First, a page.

I read Paul Theroux‘s “The Mosquito Coast” two or three years before Peter Weir‘s 1986 screen adaptation, which has a reputation today (among the few who even remember it) of being a grimly fascinating tale of obsession and neuroses, and particularly one that failed at the box office.

But I’ve never forgotten “four o’clock in the morning courage,” an Allie Fox phrase (actually stolen from something Napoleon Bonaparte once said) that Theroux used once or twice during the novel’s first half.

Ever since that phrase sunk in, I’ve been telling myself that the real movers and shakers in life are those who can hop out of bed at 4 am (or any hour when it’s still dark) and man up and drill into the task at hand. Losers stay in bed and huddle until the break of dawn — winners wash their faces, put their boots on and face whatever adversity may be waiting. The world is for the few.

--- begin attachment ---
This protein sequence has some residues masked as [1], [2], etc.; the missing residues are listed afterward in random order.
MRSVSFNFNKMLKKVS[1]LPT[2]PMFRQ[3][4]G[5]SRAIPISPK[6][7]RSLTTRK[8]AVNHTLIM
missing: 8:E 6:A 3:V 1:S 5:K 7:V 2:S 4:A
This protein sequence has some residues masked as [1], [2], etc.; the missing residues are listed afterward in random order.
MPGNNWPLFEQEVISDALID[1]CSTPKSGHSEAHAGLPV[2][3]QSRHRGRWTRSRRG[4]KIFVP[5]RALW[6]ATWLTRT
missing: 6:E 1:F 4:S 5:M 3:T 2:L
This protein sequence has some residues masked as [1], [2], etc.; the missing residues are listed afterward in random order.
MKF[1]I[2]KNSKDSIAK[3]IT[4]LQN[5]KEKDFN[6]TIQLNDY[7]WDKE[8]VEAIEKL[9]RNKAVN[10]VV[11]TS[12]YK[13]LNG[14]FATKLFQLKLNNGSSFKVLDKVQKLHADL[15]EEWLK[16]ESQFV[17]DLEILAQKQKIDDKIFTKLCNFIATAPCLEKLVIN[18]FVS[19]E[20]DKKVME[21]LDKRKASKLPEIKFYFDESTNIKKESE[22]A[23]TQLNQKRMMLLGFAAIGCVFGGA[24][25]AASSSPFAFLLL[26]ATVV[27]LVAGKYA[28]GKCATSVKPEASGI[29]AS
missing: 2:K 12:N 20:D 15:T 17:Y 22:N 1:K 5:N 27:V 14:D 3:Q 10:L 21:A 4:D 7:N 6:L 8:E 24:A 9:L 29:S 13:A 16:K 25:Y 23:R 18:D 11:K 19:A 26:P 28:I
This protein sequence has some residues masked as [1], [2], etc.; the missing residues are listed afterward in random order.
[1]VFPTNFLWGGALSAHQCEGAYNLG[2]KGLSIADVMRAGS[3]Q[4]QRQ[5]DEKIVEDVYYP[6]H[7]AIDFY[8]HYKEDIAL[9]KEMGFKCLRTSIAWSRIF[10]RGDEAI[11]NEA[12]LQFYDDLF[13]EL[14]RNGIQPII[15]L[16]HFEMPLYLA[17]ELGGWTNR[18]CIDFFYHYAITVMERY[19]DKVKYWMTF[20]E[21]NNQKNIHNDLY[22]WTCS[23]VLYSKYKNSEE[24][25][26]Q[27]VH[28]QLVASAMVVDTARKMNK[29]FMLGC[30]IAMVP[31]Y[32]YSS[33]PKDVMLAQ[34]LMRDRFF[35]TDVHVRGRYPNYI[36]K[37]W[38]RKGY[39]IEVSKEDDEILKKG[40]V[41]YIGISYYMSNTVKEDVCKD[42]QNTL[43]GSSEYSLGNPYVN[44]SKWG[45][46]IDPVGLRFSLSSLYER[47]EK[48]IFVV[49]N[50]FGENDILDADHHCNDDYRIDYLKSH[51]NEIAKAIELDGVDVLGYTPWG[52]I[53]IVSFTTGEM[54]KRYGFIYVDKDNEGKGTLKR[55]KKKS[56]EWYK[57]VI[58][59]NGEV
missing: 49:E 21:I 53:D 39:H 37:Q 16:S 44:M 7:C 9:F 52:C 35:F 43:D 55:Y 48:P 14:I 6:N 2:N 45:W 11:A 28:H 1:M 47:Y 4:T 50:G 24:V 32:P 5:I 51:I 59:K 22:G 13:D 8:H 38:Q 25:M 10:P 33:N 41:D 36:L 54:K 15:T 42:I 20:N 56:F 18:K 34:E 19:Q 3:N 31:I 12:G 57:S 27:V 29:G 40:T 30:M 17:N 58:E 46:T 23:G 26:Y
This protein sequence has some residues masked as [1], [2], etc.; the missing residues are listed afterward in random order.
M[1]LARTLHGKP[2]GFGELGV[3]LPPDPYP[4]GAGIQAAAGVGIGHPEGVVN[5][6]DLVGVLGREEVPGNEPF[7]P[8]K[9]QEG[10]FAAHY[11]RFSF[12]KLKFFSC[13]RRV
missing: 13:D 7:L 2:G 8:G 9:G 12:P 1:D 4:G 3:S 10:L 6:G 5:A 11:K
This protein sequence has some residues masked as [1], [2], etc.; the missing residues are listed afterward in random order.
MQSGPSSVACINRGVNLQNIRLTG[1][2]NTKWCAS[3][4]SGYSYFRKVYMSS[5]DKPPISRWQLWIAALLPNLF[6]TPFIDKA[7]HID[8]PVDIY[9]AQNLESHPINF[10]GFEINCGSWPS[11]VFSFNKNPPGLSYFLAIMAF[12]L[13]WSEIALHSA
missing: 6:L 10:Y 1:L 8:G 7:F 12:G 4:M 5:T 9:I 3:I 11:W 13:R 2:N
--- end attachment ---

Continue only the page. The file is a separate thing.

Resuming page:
All my life I’ve been waking up at 6:30 or 7 am at the latest, going back to junior high school. But since falling and bruising my back a couple of weeks ago, I’ve been snoozing until 8 or even 9 am. Partly because my body needs the rest and rehab, and partly because I always wake up around 3 or 4 am, surf Twitter for a couple of hours, and then go back to sleep at 6 am or so.